When I was designing Reagan’s room, I knew I wanted to have some fun pops of color throughout it. I thought fabric bunting would be a fun way to do this without costing a lot of money or creating something to dominate. I want to quickly show you how I created it, so you can do it too. I believe the way I did it might be one of the easiest sewn ways.
- Pinking Shears
- Jute Rope
- Sewing Machine
I first went and got a few fabrics that I loved and were colors that I was incorporating in her room. I got 1/3 a yard of each of the fabrics. You could easily get more (depending on the area you want your bunting to wrap) or just use a bunch of different scrap fabrics you have on hand.
You then decide how big you want each of your “triangles” to be. I didn’t want mine to be too large. I decided I wanted them to be about 5″x6″. I measured my fabric and cut out a bunch of rectangles this size.
I have seen a lot of ways of creating bunting to have the fabric double-sided with a nice sewn edge. I didn’t want to spend that amount of time on this project. It would have been like making a ton of little pillows as each triangle would have been sewn inside out than flipped right side out and iron pressed to go flat. In my opinion, the difference in look is not worth the extra time spent to have something that gives the same effect. I simply used my pinking shears to cut my fabric. The pinking shears allow the raw unfinished edge to not fray as bad and created a nice added look in the mean time.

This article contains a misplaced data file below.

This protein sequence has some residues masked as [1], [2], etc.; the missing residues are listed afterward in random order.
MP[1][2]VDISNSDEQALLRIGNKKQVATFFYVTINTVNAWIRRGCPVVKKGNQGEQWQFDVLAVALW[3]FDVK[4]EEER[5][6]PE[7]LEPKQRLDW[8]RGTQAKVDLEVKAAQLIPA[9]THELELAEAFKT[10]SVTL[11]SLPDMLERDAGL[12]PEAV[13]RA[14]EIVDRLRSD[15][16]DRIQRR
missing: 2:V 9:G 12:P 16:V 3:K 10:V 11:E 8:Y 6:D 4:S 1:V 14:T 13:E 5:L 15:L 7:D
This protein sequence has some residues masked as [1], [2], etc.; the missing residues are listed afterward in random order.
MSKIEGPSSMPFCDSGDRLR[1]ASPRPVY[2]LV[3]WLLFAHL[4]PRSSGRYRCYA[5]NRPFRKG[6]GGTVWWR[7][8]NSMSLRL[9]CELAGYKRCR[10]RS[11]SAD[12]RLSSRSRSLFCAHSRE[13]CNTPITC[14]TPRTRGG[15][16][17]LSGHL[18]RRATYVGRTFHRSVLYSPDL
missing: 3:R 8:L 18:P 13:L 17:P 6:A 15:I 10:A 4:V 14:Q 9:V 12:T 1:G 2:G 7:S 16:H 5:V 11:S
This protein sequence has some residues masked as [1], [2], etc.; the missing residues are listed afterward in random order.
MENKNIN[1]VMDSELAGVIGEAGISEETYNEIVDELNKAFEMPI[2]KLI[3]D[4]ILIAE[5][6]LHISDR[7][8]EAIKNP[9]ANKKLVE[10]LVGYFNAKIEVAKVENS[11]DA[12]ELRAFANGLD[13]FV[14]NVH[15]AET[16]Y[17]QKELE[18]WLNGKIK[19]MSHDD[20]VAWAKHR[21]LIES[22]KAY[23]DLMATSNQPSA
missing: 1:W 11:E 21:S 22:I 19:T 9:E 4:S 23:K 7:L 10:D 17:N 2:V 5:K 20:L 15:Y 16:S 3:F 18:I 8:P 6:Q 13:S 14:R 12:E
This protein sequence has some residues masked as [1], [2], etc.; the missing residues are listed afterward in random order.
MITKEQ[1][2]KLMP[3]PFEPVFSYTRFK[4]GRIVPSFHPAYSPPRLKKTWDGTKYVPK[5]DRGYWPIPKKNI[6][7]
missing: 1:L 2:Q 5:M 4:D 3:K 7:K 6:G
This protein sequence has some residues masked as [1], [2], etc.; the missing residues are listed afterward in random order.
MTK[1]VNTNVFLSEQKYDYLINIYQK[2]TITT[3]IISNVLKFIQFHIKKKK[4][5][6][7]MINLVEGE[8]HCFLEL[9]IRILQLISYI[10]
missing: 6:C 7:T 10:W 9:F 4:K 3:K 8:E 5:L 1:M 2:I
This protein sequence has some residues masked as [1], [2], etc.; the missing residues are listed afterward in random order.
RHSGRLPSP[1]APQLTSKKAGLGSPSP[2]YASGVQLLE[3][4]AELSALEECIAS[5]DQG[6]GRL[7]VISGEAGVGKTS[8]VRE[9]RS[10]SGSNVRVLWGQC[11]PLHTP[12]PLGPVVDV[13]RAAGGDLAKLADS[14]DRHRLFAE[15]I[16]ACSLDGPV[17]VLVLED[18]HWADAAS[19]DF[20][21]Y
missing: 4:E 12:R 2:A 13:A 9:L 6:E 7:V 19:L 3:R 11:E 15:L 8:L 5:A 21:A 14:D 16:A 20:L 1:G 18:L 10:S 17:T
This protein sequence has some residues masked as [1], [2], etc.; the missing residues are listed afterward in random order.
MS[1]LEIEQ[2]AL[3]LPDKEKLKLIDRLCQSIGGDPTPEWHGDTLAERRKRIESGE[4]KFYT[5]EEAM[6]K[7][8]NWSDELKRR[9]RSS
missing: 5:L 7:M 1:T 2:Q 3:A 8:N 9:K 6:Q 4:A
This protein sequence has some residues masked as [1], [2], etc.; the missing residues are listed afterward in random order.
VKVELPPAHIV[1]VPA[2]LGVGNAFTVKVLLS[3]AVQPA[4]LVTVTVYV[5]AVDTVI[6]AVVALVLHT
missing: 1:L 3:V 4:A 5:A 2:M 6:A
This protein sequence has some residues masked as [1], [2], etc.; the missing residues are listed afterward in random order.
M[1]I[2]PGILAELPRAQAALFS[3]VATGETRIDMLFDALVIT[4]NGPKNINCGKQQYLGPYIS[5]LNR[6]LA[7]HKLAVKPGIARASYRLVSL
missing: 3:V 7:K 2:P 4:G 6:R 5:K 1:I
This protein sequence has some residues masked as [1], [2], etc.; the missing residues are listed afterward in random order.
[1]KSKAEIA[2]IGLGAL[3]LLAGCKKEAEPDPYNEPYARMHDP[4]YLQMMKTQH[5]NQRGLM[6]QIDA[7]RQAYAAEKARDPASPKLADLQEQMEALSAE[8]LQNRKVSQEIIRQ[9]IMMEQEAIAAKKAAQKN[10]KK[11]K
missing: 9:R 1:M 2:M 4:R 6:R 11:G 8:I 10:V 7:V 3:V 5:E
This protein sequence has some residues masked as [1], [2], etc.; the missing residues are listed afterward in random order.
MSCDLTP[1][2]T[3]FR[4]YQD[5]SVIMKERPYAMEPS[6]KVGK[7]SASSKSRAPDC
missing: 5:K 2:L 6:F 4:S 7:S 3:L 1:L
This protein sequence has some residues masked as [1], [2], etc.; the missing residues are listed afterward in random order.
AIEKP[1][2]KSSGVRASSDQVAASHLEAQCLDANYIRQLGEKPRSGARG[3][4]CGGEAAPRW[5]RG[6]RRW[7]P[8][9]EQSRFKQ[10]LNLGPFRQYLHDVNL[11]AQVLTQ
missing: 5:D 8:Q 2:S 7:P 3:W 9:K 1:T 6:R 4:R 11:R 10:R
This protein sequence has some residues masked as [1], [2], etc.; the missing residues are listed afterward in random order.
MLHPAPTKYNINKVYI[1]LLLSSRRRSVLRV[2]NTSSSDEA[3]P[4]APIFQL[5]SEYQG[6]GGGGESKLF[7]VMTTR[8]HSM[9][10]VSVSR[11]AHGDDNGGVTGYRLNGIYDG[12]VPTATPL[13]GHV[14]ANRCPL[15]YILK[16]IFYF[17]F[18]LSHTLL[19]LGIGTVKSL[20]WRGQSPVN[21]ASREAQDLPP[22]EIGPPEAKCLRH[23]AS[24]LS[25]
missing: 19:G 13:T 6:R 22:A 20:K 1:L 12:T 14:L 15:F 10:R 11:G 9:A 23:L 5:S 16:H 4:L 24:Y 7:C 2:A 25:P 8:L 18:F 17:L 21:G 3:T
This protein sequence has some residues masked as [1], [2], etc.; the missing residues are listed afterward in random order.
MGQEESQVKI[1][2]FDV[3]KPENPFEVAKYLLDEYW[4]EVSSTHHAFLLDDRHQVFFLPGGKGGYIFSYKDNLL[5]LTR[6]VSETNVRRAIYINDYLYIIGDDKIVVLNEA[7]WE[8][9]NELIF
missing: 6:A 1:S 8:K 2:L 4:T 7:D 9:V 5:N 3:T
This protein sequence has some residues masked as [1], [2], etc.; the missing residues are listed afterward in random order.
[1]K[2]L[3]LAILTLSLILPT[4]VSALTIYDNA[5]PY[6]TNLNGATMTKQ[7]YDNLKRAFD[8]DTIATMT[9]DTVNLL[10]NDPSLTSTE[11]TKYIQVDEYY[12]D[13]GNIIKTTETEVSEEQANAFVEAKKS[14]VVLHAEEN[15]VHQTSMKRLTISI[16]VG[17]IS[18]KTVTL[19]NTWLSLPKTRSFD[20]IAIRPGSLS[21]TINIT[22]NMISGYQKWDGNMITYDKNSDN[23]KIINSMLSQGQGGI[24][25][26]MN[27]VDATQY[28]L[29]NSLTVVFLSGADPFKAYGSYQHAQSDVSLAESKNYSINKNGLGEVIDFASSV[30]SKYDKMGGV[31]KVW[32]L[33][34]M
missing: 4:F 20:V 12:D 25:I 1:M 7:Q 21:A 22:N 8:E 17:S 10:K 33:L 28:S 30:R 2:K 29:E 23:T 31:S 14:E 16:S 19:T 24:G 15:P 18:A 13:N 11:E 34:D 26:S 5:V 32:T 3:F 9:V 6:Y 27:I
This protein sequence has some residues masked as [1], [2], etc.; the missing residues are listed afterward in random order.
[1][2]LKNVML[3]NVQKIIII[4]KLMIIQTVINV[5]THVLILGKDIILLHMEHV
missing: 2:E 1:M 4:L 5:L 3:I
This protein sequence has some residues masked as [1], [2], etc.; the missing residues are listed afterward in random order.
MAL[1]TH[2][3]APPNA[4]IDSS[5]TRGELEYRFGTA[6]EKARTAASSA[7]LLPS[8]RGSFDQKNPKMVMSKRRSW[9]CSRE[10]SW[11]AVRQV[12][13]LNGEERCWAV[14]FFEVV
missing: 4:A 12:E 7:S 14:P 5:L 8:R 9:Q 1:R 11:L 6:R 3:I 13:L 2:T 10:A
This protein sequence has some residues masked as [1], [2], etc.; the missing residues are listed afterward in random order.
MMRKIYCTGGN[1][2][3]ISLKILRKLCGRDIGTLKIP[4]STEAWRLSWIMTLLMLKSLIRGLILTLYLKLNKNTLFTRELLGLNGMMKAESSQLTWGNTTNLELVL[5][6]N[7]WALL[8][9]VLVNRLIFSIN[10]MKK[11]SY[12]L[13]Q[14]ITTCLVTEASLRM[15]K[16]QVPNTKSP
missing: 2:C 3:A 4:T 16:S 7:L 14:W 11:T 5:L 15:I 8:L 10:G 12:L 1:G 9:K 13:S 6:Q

Once all my rectangles were cut, I start cutting them into triangles. I simply folded each rectangle and used a pen to mark the center of that rectangle and then cut from that point to one of the opposite corners. As I went on, I even stopped measuring for the center but just eye-balled it. It doesn’t have to be perfect. No one will be able to tell if you are a few centimeters off.
One tip to consider when cutting your triangles: Take a minute to think about which way the “fat” end of your triangle would look best (depending on the print of your fabric). In the triangle cut above, I would have cut right across the pretty green flower if I have cut my triangle from the other end.
After all your fabric is cut, you are ready to sew your bunting together! I sewed my triangles onto a thick jute rope because I wanted a more rustic look. You could sew yours onto ribbon, yarn, or just about anything!
If you decide to use jute rope as well, make sure your fabric hangs over the rope edge just a little as you sew. The rope will want to roll and you don’t want to create “holes” in between where your rope and triangle meet (as shown below).
Another tip is to pull your rope tight as you sew, so it does not turn around.
I knew I was going to wrap my bunting around clear outdoor lights to hang in my daughter’s room, so I left a bigger gap in between my triangles (for room to wrap around the bulb-ed wire and hide it a little bit). It depends on the look you are wanting to create how far apart you space your triangles as you sew them onto your rope/ribbon.
Once you have sewn all your triangles, you are done! It is easy to go back and add more on, if your bunting ends up to be shorter than you would like. My bunting was a little short and didn’t cover the electrical cord like I wanted, so I just made another small strip and sewed it on.
The final step is to hang up your bunting and enjoy it! I love the simple yet fun look it creates!
For more pictures of Reagan’s room, please go visit her Minnie Mouse Bedroom Reveal! Thanks so much for stopping by, and I hope I just gave you a quick DIY that you want to do!